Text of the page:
Fortunately for the pigment and coatings industry, there are a wide variety of media mill manufacturers and technologies from which to choose. Besides conventional vertical and horizontal media mills, there is a vast array of high-performance media mills on the market. Unfortunately, choosing which mill is best for your application is not always simple. Of course, every media mill manufacturer will give reasons why their equipment is the best, so it is critical to obtain objective information. Experience from plant engineers and operators is always helpful, but is usually limited to a few types of equipment and does not always include the latest technology.

The best alternative to the spoken word would be to compile your own record of equipment performances via running lab tests on every available choice of media mill, followed by in-house, long-term testing for complete confidence in your final choice. Although thorough, this method is both very time consuming and costly in material, travel and installation expenses.

For these reasons, it is necessary to eliminate possible vendors and predict results through knowledge of both the theoretical side and practical side of wet grinding and media mill technology. Knowing what to expect and what not to expect before spending money on comparison testing will increase your confidence and reduce your time spent on making a decision.

The First Step

The first step of mill comparison is obtaining readily available product brochures from each considered vendor. The literature should clearly explain the technology of the mill and also display a table of model sizes including chamber volumes and motor sizes. Most vendors will be more than happy to visit your facility to give a full presentation on their technology. This is of no cost to the customer other than about an hour of their time.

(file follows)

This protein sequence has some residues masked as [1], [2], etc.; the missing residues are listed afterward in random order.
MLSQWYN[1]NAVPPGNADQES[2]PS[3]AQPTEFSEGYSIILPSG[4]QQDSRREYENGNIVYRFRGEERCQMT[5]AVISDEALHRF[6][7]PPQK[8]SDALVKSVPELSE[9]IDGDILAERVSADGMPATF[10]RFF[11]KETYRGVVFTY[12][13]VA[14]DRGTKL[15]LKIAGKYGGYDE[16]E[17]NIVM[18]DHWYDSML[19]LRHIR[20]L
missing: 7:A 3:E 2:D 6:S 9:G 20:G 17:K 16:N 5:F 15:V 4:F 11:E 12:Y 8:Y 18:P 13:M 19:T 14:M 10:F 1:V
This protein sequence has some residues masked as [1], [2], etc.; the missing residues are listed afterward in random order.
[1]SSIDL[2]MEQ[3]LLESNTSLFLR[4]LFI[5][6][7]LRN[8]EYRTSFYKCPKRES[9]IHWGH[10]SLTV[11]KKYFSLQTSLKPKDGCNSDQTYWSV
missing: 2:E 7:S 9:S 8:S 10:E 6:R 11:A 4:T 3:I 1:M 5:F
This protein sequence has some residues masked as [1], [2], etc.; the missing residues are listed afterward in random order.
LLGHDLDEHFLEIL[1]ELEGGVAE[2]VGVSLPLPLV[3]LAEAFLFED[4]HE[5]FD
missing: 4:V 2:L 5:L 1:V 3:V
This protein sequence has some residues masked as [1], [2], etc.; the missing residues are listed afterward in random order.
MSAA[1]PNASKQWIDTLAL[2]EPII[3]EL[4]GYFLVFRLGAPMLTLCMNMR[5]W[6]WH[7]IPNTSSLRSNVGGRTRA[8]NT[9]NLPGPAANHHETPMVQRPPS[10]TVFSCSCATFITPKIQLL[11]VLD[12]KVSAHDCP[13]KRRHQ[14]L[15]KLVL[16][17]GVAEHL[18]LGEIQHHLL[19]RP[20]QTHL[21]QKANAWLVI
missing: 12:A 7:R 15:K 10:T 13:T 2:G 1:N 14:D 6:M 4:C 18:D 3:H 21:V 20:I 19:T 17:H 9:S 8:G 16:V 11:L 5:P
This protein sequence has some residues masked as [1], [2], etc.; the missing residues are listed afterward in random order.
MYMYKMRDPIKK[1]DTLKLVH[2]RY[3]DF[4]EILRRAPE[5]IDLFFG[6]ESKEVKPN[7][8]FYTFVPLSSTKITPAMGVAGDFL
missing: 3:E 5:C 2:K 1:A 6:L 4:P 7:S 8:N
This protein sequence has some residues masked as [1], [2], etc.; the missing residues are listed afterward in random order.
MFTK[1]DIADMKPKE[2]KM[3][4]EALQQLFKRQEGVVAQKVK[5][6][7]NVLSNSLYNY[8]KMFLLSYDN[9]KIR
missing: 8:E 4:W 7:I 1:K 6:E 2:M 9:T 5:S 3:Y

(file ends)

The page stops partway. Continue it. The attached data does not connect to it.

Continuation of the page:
After comparing notes from each manufacturer, it will be easy to narrow down to three or four vendors if you know what to look for and what questions to ask. You can then enter product trials with confidence and a reasonable expectation of performance. Having fulfilled your expectations, a final choice should not be too difficult.

Energy Density

Grinding is directly related to energy absorbed in the mill chamber. Simply, the more energy you can input into a batch, the more grinding action is achieved. The heat produced from grinding is removed through the internal chamber surface via cooling water. Every mill is limited in cooling surface area and therefore limited to the maximum amount of energy that can be used for grinding. This dictates the installed motor power for a mill. The nominal energy density of a mill is the available energy per volume of milling chamber.

Energy Density = Installed Motor Power (kW)

Mill Chamber Volume (liters)

Since cooling capacity dictates the installed motor power, by comparing the energy density of each media mill type, it is clear to see which ones have the most cooling capability to allow for the maximum grinding capacity.

Higher energy density is not only beneficial for increased milling capacity, it also allows the grinding of hard particles, which require higher milling energy density for size reduction. The other benefit is that the chamber volumes are much smaller than a lower energy density mill with equivalent installed motor power. The reduced volume can be as much as 10 times smaller. This is a significant saving in grinding media costs.

Mass-Specific Energy

Choosing a mill should not be based upon energy density alone. It is even more important to determine how efficient a mill is in turning that energy into particle-reducing mechanical energy. A common measurement for this efficiency is mass-specific energy.